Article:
Fortune found some fault with the logic of pairing up HP's CEO with an actress who was then-retired to managing an apartment complex in exchange for free rent. The magazine interviewed Nadine Johnson, a publicist for some of the other cougars on "The Age of Love."
At least two other contestants from the "Age of Love" discussed an HP role with Jolson. But the tech giant ultimately hired a 47-year-old divorced single mom from Los Angeles named Jodie Fisher to act as a greeter at events where Hurd met top customers. Her job was to gracefully steer clients, ensuring that Hurd spent the right amount of time with the right people.
By this time, Hurd was so frustrated at meeting HP's biggest pinups that he started tracking his time on a spreadsheet. He was hired by HP's board for such focus on details. These Executive Summits weren't well known around HP. The privacy was the largest fault in Hurd's ethics. A CEO might feel like he's entitled to work out of bounds at some companies; Oracle comes to mind. But this was not the first time Hurd got caught evading the rigors of public disclosure.
Remember the HP Pretexting scandal? Serious enough to earn Hurd some face-time testifying in front of a Congressional committee, that affair revealed that Hurd had approved some level of spying on board members and the media. Hurd made contrite explanations, and $14.5 million of HP fines tamped out the fire.
Just like Apotheker, Hurd had little reputation in the CEO recruiting world. One question never would have been imagined on the checklist when they picked a replacement for Carly Fiorina. As Fortune put it at its worst, "Why would the CEO of the world's largest technology company hire a failed B-list actress to greet the company's most important customers?"
There are seven members of 10 on the HP board who were hired by Hurd. After a steamy letter about the CEO's relationship with Fisher, the board couldn't take a chance on customers linking Hurd's pretexting ethics with even more private behavior, all unbecoming of Hewlett-Packard. The ouster happened so fast that a replacement took more than six weeks to name and nearly two months to start working. Once again, it was an executive not on anybody's short list.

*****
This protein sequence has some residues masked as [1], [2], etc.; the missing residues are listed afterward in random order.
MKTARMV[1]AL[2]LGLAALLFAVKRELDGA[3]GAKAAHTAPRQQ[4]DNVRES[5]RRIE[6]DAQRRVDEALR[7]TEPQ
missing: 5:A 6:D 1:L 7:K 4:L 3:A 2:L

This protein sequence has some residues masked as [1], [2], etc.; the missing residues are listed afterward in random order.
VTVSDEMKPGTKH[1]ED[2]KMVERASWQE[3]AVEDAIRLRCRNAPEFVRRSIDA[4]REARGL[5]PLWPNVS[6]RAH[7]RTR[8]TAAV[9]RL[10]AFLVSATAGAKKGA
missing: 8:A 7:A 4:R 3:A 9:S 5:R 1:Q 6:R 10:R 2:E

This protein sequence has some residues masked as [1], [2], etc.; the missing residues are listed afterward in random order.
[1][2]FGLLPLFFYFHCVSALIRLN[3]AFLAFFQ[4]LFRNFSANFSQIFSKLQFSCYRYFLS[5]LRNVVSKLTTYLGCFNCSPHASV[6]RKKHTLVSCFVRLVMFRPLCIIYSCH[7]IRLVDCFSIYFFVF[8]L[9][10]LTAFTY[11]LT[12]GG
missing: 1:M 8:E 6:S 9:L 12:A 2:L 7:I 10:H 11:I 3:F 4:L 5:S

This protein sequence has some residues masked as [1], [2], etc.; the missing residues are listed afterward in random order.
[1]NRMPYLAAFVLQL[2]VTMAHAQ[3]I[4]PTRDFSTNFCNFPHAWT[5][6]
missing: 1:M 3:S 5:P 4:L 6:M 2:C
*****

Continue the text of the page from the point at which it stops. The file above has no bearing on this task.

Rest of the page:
HP was insistent that Hurd's misbehavior didn't include violations of HP's sexual harrassment policy. It didn't interview anyone but Hurd, his bodyguard and Caprice Fimbres to make that conclusion. Oracle has been fingered by some in Silicon Valley as having done just as little due diligence in hiring Hurd. The new HP non-executive board director Ray Lane has accused Hurd of lying to the board. Lane's got Oracle in his pedigree, but now he's running the HP board.
If there's any silver lining in the current array of HP players, it might be the battle between Oracle and Apotheker. If HP is lucky, Apothker could be the anti-Oracle element. This week Ellison testified in a suit that accuses HP's new CEO of being a party to the theft of Oracle secrets while working at SAP. HP helped Apotheker avoid a subpoena to testify in that suit as one of his first acts as CEO. HP wanted him to stay on the job -- in Europe, where HP "refused to accept service" of the call to testify. Harrassment is what HP claims is behind the summons. An interesting claim, considering that Apotheker got his job when harrassment created an opening at the top of HP's empire.